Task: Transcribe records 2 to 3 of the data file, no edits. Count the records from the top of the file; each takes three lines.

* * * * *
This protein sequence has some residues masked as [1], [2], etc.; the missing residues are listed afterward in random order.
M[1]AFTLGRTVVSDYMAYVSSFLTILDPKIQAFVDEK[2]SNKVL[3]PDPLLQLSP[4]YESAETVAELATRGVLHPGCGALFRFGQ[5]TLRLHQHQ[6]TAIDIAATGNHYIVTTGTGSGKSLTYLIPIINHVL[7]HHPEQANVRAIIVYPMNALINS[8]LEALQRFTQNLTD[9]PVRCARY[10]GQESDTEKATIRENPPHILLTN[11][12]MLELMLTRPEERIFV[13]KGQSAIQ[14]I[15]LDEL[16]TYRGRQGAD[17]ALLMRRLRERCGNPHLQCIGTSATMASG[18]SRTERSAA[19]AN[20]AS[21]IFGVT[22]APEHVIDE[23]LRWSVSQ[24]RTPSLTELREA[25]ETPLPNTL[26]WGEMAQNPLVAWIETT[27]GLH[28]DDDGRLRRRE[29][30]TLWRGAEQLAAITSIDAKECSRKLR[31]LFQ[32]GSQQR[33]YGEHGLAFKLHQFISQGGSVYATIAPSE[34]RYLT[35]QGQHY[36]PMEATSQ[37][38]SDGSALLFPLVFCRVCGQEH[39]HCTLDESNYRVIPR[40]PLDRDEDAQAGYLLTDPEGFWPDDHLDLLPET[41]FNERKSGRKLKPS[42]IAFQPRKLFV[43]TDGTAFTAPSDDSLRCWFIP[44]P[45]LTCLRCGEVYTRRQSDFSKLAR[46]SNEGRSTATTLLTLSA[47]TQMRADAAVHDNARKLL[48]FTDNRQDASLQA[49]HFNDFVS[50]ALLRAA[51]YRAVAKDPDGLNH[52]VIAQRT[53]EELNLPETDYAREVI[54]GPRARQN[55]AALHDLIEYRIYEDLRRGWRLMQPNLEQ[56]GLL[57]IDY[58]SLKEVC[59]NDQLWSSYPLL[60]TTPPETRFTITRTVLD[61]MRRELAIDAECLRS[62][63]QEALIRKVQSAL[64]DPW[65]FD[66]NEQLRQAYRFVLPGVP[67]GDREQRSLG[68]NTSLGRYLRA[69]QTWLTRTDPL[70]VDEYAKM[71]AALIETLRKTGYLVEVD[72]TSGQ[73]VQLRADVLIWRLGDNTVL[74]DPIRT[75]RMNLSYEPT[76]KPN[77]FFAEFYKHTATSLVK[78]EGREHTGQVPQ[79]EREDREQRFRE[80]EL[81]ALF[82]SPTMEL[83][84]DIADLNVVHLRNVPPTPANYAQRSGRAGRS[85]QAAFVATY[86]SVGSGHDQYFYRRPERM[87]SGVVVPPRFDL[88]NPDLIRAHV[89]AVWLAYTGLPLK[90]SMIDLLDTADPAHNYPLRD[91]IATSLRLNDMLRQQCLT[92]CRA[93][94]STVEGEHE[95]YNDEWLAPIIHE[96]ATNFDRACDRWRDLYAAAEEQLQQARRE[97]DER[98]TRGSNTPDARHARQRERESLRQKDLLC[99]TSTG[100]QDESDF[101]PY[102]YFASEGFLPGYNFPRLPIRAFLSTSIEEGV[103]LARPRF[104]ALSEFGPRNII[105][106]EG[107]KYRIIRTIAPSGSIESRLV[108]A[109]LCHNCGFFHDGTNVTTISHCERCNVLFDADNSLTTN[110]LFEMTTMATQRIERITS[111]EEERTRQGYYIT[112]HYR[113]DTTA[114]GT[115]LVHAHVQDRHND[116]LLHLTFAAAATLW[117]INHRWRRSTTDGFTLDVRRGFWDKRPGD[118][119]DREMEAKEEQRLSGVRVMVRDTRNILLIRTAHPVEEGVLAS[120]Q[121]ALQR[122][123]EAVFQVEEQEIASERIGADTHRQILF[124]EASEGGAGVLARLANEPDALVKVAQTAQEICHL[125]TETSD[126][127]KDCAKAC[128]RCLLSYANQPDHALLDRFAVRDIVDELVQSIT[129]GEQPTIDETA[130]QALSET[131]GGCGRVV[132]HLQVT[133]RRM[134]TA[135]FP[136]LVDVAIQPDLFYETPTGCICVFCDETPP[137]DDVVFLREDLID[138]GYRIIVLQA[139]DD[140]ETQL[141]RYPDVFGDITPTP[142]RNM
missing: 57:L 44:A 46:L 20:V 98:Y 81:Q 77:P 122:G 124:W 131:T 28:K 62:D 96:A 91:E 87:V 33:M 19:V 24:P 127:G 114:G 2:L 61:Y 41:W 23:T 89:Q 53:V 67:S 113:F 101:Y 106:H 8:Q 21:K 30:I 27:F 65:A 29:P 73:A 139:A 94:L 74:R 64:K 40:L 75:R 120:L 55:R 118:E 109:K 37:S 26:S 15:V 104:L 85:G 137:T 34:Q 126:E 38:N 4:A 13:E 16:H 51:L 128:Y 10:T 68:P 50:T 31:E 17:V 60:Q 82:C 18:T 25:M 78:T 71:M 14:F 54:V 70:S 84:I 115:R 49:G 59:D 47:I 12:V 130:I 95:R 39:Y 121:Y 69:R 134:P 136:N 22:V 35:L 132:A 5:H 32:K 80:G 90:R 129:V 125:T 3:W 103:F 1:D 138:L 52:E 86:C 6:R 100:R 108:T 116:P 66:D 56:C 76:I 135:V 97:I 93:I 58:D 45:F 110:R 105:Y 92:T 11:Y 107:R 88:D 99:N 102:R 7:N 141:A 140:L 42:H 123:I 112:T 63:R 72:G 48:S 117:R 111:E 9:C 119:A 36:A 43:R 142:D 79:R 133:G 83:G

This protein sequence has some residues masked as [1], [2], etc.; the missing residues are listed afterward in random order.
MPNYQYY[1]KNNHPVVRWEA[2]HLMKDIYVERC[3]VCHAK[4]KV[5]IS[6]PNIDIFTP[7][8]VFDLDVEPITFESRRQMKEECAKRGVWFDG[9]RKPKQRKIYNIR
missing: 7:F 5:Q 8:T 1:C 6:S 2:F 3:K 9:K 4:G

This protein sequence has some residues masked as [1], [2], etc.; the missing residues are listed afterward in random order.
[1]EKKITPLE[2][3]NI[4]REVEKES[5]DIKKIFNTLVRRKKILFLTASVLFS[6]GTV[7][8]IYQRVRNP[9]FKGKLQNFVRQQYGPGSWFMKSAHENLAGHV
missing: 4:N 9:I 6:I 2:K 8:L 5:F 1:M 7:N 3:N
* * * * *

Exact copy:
This protein sequence has some residues masked as [1], [2], etc.; the missing residues are listed afterward in random order.
MPNYQYY[1]KNNHPVVRWEA[2]HLMKDIYVERC[3]VCHAK[4]KV[5]IS[6]PNIDIFTP[7][8]VFDLDVEPITFESRRQMKEECAKRGVWFDG[9]RKPKQRKIYNIR
missing: 7:F 5:Q 8:T 1:C 6:S 2:F 3:K 9:K 4:G

This protein sequence has some residues masked as [1], [2], etc.; the missing residues are listed afterward in random order.
[1]EKKITPLE[2][3]NI[4]REVEKES[5]DIKKIFNTLVRRKKILFLTASVLFS[6]GTV[7][8]IYQRVRNP[9]FKGKLQNFVRQQYGPGSWFMKSAHENLAGHV
missing: 4:N 9:I 6:I 2:K 8:L 5:F 1:M 7:N 3:N